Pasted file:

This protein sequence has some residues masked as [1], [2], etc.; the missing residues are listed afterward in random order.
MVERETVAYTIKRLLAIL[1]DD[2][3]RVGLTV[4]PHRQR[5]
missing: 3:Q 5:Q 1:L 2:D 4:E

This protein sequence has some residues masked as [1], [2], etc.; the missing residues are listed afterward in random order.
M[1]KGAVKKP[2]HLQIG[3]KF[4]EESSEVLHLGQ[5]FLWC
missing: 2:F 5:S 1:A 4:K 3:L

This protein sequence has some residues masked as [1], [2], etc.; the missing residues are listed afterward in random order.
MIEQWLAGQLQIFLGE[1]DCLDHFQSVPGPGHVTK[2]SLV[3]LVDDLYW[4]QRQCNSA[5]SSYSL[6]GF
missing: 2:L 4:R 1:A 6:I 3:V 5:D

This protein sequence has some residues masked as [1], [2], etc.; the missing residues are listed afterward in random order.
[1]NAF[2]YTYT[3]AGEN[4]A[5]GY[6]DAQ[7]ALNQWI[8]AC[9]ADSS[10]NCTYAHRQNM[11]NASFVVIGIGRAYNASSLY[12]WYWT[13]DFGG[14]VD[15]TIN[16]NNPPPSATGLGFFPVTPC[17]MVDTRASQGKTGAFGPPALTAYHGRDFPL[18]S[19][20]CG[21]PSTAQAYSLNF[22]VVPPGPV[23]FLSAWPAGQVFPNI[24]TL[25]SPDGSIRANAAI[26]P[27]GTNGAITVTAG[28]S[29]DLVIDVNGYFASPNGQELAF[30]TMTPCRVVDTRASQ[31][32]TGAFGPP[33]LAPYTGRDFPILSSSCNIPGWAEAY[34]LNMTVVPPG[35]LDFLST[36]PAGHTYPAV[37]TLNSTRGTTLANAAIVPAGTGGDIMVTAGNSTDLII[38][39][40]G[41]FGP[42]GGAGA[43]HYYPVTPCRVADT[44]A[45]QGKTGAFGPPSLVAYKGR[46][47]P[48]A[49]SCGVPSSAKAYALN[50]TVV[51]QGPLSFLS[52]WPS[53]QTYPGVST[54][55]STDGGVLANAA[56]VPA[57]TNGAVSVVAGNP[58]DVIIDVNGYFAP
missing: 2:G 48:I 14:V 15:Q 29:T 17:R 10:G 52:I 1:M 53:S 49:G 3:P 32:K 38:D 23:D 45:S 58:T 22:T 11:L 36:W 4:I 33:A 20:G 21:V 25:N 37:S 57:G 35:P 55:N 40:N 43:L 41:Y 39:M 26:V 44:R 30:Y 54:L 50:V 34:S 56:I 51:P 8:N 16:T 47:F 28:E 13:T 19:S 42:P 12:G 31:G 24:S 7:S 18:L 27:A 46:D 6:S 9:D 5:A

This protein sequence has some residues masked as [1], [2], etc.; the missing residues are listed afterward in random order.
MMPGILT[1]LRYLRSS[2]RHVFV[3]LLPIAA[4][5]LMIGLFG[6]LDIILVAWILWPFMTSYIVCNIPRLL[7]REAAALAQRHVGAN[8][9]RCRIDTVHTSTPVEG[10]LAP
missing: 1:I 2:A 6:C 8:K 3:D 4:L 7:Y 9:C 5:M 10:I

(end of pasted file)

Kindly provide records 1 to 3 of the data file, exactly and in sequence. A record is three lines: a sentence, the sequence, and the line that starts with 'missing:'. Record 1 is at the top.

This protein sequence has some residues masked as [1], [2], etc.; the missing residues are listed afterward in random order.
MVERETVAYTIKRLLAIL[1]DD[2][3]RVGLTV[4]PHRQR[5]
missing: 3:Q 5:Q 1:L 2:D 4:E

This protein sequence has some residues masked as [1], [2], etc.; the missing residues are listed afterward in random order.
M[1]KGAVKKP[2]HLQIG[3]KF[4]EESSEVLHLGQ[5]FLWC
missing: 2:F 5:S 1:A 4:K 3:L

This protein sequence has some residues masked as [1], [2], etc.; the missing residues are listed afterward in random order.
MIEQWLAGQLQIFLGE[1]DCLDHFQSVPGPGHVTK[2]SLV[3]LVDDLYW[4]QRQCNSA[5]SSYSL[6]GF
missing: 2:L 4:R 1:A 6:I 3:V 5:D